Thursday, March 10, 2011

Maimonides on Internet Censorship, Martyrdom, and Hanging Corpses

by Avromie

The newly proposed internet ban by some choshuvah askanim  leaves me itching for some actual Rabbinical guidance. But where to look? Of course! Sefer Hamitzvos, Negative Commandment #66, the Mitzvah of not leaving corpses hanging overnight. Let's see the Rambam:

When someone worships idols or curses God according to specific requirements, he is killed and his corpse is hanged. However, it can't be left hanging till the next day. The Rambam's reason for this commandment is that someone will see the hanged man and think of the curse that he said, thereby repeating it in a way. How about idolatry? The Rambam brings a verse from Bamidbar which proves that 'idolatry' is also called 'blaspheming' in the Torah.

A few questions come to mind: Why would someone repeat a curse of a hanged man in his head? Assuming he would, why wouldn't he do it on the first day as well? And how would one repeat an act of idolatry by thinking about it?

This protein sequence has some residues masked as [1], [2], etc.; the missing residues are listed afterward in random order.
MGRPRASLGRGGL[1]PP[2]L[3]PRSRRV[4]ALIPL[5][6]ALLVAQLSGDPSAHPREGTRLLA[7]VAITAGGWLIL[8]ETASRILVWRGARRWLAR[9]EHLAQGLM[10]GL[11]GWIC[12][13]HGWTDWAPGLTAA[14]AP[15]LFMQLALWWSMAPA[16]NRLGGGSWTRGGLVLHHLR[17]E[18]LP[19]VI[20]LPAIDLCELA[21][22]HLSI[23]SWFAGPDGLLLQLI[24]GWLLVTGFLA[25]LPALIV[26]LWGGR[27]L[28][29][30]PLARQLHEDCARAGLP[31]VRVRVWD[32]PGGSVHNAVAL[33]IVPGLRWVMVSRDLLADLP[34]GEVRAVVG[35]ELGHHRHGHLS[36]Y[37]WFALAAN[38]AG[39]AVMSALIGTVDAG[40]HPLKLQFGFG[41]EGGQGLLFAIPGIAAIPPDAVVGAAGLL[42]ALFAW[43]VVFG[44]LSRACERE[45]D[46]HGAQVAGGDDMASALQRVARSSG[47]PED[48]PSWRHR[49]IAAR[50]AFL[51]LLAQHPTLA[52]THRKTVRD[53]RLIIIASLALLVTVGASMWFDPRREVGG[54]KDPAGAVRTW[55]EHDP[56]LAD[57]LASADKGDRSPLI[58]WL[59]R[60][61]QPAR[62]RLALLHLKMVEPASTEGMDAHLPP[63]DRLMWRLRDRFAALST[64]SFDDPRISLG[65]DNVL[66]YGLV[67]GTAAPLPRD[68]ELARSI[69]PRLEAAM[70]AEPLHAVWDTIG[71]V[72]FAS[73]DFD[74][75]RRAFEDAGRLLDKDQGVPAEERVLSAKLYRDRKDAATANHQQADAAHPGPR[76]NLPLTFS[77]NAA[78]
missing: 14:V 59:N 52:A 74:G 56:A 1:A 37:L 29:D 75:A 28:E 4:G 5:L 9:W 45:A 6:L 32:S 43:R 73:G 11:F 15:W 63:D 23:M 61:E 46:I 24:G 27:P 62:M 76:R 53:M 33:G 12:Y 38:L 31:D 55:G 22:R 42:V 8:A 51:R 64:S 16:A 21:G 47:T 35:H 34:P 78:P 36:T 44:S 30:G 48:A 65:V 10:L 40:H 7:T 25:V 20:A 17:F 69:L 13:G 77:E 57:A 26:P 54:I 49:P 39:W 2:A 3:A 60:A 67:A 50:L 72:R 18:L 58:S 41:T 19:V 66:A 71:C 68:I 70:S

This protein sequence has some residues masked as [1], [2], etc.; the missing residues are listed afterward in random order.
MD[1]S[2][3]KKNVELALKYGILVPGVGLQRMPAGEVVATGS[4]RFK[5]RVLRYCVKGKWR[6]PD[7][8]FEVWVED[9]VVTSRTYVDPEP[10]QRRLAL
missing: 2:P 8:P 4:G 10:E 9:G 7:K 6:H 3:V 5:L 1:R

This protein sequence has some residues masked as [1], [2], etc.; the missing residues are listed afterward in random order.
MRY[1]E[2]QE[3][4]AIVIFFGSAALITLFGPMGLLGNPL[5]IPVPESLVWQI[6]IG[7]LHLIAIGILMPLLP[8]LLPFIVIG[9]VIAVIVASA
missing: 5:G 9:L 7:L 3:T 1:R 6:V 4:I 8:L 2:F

It seems clear to me that the Rambam's rationale has to do with the power of suggestion. A person living under a government that punishes harshly for cursing God or worshiping idols might very well be scared into obeying. If a person caught doing those things is killed and hung up, another citizen's initial reaction will be shock and probably a strong subconscious reaffirmation of what not to do.

But when the person sees the guy a few more times and gets over the shock, he might begin to have other thoughts. Like, Hey, there is another side here. This guy had an opinion and stood up for it. That's wrong, but kind of respectable. And who tells me what I can or can't do? Just because you have power and I don't? Well, you can't control my thoughts, can you? I'm gonna think about it right now. Hey look, nothing happened. That's interesting. And like that, dissent is spread amongst the ranks.

Now, since I believe that the Torah is divinely mandated, I also believe that it's laws, which are true and just, should be protected. But I don't think that banning sites from speaking about molestation and corruption has any basis in the Torah. Consequently, a ban on the internet, using the tactics of going after the advertisers, will simply make more martyrs like Vos Iz Neias, and in the end, just cause more dissent among the rank and file.

Fortunately for all of us, in the age of the internet, the only way to cut down on negative speech is by attacking the problem, not the speakers.

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